23. BTLA is a lymphocyte inhibitory receptor with similarities to CTLA-4 and PD-1. Watanabe, N., Gavrieli, M., Sedy, J.R., Yang, J., Fallarino, F., Loftin, S.K., Hurchla, M.A., Zimmerman, N., Sim, J., Zang, X., Murphy, T.L., Russell, J.H., Allison, J.P., Murphy, K.M. Nat. Immunol. (2003) [Pubmed]
  24. CTLA-4-Ig regulates tryptophan catabolism in vivo. Grohmann, U., Orabona, C., Fallarino, F., Vacca, C., Calcinaro, F., Falorni, A., Candeloro, P., Belladonna, M.L., Bianchi, R., Fioretti, M.C., Puccetti, P. Nat. Immunol. (2002) [Pubmed]
  25. Costimulation through B7-2 (CD86) is required for the induction of a lung mucosal T helper cell 2 (TH2) immune response and altered airway responsiveness. Tsuyuki, S., Tsuyuki, J., Einsle, K., Kopf, M., Coyle, A.J. J. Exp. Med. (1997) [Pubmed]
  26. CTLA-4 up-regulation of lymphocyte function-associated antigen 1 adhesion and clustering as an alternate basis for coreceptor function. Schneider, H., Valk, E., da Rocha Dias, S., Wei, B., Rudd, C.E. Proc. Natl. Acad. Sci. U.S.A. (2005) [Pubmed]
  27. Inhibition of CTLA-4 function by the regulatory subunit of serine/threonine phosphatase 2A. Baroja, M.L., Vijayakrishnan, L., Bettelli, E., Darlington, P.J., Chau, T.A., Ling, V., Collins, M., Carreno, B.M., Madrenas, J., Kuchroo, V.K. J. Immunol. (2002) [Pubmed]
  28. FTY720 Ameliorates Th1-Mediated Colitis in Mice by Directly Affecting the Functional Activity of CD4+CD25+ Regulatory T Cells. Daniel, C., Sartory, N., Zahn, N., Geisslinger, G., Radeke, H.H., Stein, J.M. J. Immunol. (2007) [Pubmed]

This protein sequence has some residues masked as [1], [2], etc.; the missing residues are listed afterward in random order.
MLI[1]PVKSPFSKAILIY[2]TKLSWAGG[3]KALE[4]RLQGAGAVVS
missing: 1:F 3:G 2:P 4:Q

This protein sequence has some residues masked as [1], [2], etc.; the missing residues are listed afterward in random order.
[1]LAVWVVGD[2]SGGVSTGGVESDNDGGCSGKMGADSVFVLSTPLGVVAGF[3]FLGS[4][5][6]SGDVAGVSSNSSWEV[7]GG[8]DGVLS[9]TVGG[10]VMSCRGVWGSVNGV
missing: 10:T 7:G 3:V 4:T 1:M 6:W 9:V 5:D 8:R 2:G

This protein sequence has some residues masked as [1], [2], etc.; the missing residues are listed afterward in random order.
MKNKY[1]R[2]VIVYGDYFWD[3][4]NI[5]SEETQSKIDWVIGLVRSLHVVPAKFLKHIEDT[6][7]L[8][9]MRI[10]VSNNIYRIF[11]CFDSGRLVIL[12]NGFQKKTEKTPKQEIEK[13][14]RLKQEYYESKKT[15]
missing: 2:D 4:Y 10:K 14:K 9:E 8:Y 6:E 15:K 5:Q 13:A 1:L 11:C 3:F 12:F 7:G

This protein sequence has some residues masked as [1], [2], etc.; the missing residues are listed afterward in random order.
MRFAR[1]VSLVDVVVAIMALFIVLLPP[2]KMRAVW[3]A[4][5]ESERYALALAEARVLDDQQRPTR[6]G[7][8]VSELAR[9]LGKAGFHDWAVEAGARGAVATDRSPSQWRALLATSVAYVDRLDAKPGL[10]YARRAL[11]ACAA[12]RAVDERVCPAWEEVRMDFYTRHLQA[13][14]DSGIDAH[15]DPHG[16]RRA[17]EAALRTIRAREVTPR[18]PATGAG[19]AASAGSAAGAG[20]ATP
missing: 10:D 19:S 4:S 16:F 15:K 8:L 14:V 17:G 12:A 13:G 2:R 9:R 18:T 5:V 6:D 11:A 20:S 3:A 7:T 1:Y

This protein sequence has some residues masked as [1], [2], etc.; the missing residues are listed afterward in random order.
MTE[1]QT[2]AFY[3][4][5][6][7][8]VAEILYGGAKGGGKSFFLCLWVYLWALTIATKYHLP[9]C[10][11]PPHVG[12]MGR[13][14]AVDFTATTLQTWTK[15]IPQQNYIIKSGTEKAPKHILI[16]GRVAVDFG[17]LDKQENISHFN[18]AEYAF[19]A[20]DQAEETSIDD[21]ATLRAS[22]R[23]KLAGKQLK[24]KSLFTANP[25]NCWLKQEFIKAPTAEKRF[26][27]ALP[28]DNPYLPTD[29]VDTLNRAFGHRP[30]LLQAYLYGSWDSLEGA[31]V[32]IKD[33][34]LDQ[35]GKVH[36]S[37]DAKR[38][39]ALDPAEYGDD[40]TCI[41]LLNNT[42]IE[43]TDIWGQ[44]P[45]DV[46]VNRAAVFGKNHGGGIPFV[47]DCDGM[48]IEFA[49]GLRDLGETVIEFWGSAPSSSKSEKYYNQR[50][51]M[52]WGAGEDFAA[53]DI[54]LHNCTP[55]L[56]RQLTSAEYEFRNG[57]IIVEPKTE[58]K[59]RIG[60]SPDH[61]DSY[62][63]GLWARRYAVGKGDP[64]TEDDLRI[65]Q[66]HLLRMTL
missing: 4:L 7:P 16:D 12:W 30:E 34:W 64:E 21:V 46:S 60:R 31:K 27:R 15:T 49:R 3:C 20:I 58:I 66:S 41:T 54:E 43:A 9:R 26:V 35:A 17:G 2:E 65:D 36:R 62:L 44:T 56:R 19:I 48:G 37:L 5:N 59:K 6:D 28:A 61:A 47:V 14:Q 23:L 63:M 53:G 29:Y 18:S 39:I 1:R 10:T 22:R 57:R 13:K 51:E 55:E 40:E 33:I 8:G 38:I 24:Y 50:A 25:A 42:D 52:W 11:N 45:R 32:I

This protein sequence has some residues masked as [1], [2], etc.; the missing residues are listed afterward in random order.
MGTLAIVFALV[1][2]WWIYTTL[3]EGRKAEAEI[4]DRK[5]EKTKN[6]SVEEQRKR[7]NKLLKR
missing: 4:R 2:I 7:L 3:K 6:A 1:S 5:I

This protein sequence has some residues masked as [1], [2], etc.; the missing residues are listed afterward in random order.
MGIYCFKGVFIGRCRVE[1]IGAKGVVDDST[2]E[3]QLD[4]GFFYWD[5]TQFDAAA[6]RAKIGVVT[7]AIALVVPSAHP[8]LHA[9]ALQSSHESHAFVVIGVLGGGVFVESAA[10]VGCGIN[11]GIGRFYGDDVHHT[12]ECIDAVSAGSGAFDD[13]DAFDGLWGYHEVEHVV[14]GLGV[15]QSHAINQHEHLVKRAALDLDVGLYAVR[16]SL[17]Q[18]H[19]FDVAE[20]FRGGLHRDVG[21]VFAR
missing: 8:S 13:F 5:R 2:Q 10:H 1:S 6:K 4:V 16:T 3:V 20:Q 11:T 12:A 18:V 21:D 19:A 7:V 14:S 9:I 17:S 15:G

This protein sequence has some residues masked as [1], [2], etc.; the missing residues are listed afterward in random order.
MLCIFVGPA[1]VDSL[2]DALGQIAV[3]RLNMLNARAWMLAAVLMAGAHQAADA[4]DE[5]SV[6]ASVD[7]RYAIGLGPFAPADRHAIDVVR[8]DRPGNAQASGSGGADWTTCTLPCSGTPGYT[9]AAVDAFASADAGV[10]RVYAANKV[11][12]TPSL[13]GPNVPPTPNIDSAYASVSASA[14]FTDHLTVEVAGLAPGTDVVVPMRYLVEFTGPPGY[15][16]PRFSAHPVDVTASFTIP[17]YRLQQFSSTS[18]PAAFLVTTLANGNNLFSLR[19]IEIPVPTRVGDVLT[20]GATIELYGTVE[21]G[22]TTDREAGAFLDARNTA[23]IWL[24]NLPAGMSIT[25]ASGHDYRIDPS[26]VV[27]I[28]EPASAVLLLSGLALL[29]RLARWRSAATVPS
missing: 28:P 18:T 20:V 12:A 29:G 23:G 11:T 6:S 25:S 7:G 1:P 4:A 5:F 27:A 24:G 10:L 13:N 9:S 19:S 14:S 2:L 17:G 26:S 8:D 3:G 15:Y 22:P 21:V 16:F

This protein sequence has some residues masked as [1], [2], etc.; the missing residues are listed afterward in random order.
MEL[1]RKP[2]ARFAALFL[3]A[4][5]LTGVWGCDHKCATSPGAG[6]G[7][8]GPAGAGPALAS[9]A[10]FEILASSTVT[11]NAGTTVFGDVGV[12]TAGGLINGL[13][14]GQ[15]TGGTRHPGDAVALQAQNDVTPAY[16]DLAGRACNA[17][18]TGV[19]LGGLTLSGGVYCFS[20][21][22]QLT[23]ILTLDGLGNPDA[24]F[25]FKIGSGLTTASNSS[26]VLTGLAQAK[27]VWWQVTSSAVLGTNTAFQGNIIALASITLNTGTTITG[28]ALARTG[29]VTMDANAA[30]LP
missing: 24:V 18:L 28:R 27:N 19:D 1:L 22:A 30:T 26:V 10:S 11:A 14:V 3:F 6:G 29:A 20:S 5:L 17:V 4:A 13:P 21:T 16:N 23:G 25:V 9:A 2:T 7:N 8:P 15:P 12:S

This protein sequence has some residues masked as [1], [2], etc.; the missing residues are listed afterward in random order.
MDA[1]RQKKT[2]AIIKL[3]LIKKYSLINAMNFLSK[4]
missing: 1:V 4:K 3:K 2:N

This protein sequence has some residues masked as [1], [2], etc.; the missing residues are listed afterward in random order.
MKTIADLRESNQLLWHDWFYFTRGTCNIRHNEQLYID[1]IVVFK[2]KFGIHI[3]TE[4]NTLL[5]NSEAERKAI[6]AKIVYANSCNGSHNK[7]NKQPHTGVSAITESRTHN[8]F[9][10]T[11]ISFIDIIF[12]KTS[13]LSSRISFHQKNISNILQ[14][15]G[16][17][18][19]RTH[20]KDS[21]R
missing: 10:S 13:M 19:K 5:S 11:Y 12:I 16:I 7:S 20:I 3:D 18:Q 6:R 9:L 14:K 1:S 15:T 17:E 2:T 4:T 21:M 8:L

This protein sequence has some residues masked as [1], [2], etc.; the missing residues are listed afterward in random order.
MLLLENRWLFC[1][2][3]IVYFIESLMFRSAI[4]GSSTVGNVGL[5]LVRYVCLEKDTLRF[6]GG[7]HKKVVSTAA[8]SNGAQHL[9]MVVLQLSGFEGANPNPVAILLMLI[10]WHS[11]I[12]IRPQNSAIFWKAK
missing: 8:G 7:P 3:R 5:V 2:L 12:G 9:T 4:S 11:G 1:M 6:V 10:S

29. CTLA-4 engagement inhibits IL-2 accumulation and cell cycle progression upon activation of resting T cells. Krummel, M.F., Allison, J.P. J. Exp. Med. (1996) [Pubmed]
  30. DNA vaccination with an insulin construct and a chimeric protein binding to both CTLA4 and CD40 ameliorates type 1 diabetes in NOD mice. Chang, Y., Yap, S., Ge, X., Piganelli, J., Bertera, S., Giannokakis, N., Mathews, C., Prud'homme, G., Trucco, M. Gene Ther. (2005) [Pubmed]
  31. Mutational analysis and an alternatively spliced product of B7 defines its CD28/CTLA4-binding site on immunoglobulin C-like domain. Guo, Y., Wu, Y., Zhao, M., Kong, X.P., Liu, Y. J. Exp. Med. (1995) [Pubmed]
  32. Ex vivo coating of islet cell allografts with murine CTLA4/Fc promotes graft tolerance. Steurer, W., Nickerson, P.W., Steele, A.W., Steiger, J., Zheng, X.X., Strom, T.B. J. Immunol. (1995) [Pubmed]
  33. Tyrosine phosphatase SHP-2 binding to CTLA-4: absence of direct YVKM/YFIP motif recognition. Schneider, H., Rudd, C.E. Biochem. Biophys. Res. Commun. (2000) [Pubmed]